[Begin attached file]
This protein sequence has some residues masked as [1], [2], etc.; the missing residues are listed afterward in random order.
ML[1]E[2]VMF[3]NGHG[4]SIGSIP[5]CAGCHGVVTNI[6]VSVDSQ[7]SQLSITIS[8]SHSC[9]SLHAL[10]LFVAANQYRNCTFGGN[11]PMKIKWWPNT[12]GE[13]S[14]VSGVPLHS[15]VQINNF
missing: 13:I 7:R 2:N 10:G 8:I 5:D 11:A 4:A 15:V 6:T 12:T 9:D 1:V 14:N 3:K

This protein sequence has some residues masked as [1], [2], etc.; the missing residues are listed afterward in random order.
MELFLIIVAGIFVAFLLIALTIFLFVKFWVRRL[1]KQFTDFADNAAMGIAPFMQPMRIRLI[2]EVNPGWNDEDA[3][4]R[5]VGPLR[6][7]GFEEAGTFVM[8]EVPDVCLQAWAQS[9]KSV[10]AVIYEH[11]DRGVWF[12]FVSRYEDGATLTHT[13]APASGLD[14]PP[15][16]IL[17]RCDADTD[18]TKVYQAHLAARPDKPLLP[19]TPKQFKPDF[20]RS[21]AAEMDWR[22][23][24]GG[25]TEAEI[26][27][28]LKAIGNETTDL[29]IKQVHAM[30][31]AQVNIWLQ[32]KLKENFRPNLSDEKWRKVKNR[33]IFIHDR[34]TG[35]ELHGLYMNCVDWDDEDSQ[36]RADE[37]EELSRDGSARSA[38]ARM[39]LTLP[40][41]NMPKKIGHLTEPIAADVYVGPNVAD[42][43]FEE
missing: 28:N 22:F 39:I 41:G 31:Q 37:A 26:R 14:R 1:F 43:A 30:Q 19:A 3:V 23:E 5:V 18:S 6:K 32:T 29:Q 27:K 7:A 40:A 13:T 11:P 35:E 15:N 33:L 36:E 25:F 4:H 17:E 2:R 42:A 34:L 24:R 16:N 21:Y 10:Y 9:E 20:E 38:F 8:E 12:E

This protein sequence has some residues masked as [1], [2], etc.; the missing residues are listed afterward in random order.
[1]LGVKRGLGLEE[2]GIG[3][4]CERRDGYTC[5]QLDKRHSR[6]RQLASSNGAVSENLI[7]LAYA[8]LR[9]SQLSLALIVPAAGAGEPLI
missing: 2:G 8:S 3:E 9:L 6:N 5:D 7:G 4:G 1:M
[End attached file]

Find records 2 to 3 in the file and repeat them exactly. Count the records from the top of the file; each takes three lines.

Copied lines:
This protein sequence has some residues masked as [1], [2], etc.; the missing residues are listed afterward in random order.
MELFLIIVAGIFVAFLLIALTIFLFVKFWVRRL[1]KQFTDFADNAAMGIAPFMQPMRIRLI[2]EVNPGWNDEDA[3][4]R[5]VGPLR[6][7]GFEEAGTFVM[8]EVPDVCLQAWAQS[9]KSV[10]AVIYEH[11]DRGVWF[12]FVSRYEDGATLTHT[13]APASGLD[14]PP[15][16]IL[17]RCDADTD[18]TKVYQAHLAARPDKPLLP[19]TPKQFKPDF[20]RS[21]AAEMDWR[22][23][24]GG[25]TEAEI[26][27][28]LKAIGNETTDL[29]IKQVHAM[30][31]AQVNIWLQ[32]KLKENFRPNLSDEKWRKVKNR[33]IFIHDR[34]TG[35]ELHGLYMNCVDWDDEDSQ[36]RADE[37]EELSRDGSARSA[38]ARM[39]LTLP[40][41]NMPKKIGHLTEPIAADVYVGPNVAD[42][43]FEE
missing: 28:N 22:F 39:I 41:G 31:Q 37:A 26:R 14:R 1:F 43:A 30:Q 19:A 3:V 23:E 5:V 18:S 6:K 32:T 29:Q 27:K 7:A 40:A 13:T 11:P 35:E 15:N 33:L 36:E 25:F 4:H 17:E 2:R 42:A 34:L 24:R 16:N 21:Y 10:Y 9:E 20:E 38:F 8:E 12:E

This protein sequence has some residues masked as [1], [2], etc.; the missing residues are listed afterward in random order.
[1]LGVKRGLGLEE[2]GIG[3][4]CERRDGYTC[5]QLDKRHSR[6]RQLASSNGAVSENLI[7]LAYA[8]LR[9]SQLSLALIVPAAGAGEPLI
missing: 2:G 8:S 3:E 9:L 6:N 5:D 7:G 4:G 1:M